"I have learned so much about our Great Lakes while on these three journeys," Niewenhuis said. "It has been a joy to be able to explore these vast waters and to share my experiences with my readers. Many people -- even people living near these waters -- know little about how the lakes were formed, how they flow, or how vital they are to North America. These five lakes (Superior, Huron, Michigan, Erie and Ontario) collectively contain 84% of the fresh surface water in North America. They are so vast that they are actually classified as inland seas, not lakes." Niewenhuis gives dynamic presentations for each of her three journeys featuring photos and videos from her exploration of the Great Lakes.
Select indie bookstores will have access to the book in May and it will go into full distribution in June of 2015. Some of the indie bookstores participating in the early release of the book are: Brilliant Books (Traverse City, MI), Literati Bookstore (Ann Arbor, MI), Black River Books (South Haven, MI), McLean & Eakin Booksellers (Petoskey, MI), Reader's World (Holland, MI), Forever Books (St. Joseph, MI).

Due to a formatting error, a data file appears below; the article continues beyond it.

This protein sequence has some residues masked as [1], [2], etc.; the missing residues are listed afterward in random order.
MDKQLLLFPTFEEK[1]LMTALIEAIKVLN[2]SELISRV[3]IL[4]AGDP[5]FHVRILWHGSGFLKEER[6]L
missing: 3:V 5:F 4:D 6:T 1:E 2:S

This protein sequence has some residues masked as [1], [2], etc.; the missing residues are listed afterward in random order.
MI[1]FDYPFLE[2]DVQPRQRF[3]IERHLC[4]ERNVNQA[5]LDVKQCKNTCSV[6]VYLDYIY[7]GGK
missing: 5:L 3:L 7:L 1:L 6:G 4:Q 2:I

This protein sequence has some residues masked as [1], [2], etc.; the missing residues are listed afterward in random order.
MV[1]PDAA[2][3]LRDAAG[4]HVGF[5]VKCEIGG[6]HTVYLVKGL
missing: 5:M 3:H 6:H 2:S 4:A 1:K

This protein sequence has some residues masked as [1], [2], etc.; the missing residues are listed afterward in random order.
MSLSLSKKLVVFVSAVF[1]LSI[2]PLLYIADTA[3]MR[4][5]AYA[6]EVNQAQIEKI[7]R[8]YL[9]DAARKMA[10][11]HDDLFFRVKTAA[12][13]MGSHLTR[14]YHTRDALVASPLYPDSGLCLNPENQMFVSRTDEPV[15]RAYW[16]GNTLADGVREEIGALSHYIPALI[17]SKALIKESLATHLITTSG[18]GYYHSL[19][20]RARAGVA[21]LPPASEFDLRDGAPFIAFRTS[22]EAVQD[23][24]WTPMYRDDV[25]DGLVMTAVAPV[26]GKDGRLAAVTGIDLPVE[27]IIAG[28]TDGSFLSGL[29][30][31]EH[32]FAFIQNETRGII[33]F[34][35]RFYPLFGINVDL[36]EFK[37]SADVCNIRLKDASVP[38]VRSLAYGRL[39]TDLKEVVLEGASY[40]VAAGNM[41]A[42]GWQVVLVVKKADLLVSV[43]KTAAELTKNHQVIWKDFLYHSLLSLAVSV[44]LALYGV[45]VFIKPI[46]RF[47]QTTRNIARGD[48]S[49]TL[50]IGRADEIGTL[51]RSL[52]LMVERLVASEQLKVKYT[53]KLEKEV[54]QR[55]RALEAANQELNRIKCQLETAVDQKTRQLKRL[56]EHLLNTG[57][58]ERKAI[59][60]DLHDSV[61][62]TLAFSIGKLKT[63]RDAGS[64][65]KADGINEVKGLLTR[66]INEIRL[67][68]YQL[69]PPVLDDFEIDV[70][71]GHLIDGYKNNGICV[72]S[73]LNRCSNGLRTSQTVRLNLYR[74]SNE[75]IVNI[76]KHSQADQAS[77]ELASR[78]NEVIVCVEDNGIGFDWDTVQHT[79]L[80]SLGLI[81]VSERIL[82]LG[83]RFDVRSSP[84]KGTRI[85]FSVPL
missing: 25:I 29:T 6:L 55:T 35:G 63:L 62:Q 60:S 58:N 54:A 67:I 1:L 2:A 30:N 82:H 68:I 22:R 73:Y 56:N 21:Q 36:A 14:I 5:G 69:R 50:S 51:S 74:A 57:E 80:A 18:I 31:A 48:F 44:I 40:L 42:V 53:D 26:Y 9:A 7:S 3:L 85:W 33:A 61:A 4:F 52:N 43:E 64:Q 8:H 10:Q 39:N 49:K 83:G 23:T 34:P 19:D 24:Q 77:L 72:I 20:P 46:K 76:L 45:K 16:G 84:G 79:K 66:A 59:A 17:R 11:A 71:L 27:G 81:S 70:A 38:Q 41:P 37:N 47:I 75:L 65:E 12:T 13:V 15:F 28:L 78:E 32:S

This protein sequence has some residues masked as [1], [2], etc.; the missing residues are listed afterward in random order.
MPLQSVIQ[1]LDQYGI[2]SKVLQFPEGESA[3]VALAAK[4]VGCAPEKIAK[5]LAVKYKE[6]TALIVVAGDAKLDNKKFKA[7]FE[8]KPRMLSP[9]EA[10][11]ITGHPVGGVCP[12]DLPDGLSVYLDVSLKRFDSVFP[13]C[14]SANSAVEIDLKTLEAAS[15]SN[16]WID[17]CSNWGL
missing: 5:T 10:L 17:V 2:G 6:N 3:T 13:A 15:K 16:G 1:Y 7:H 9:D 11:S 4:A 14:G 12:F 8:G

About the author: Loreen Niewenhuis has a bachelor of science from Calvin College, a master of science from Wayne State University and a master of fine arts from Spalding University. She currently lives in Battle Creek, Michigan. She is the author of A 1000-Mile Great Lakes Walk (the account of her hike touching all five Great Lakes) winner of the Great Lakes Great Reads award, A 1000-Mile Walk on the Beach (the account of her hike around Lake Michigan) winner of "Best Non-Fiction Beach Read" in 2012, the novella ATLANTA, and many literary short stories. She was a finalist for the Flannery O'Connor Award for Short Fiction in 2009 for her collection of short stories titled Scar Tissue. Niewenhuis gives lectures about the Great Lakes and readings from her work. To contact her for interviews, appearances or to book her for a speaking engagement, e-mail her at LakeTrek@gmail.com To learn more about Niewenhuis, her writing, and her adventures at her website http://LakeTrek.com or her blog http://LakeTrek.blogspot.com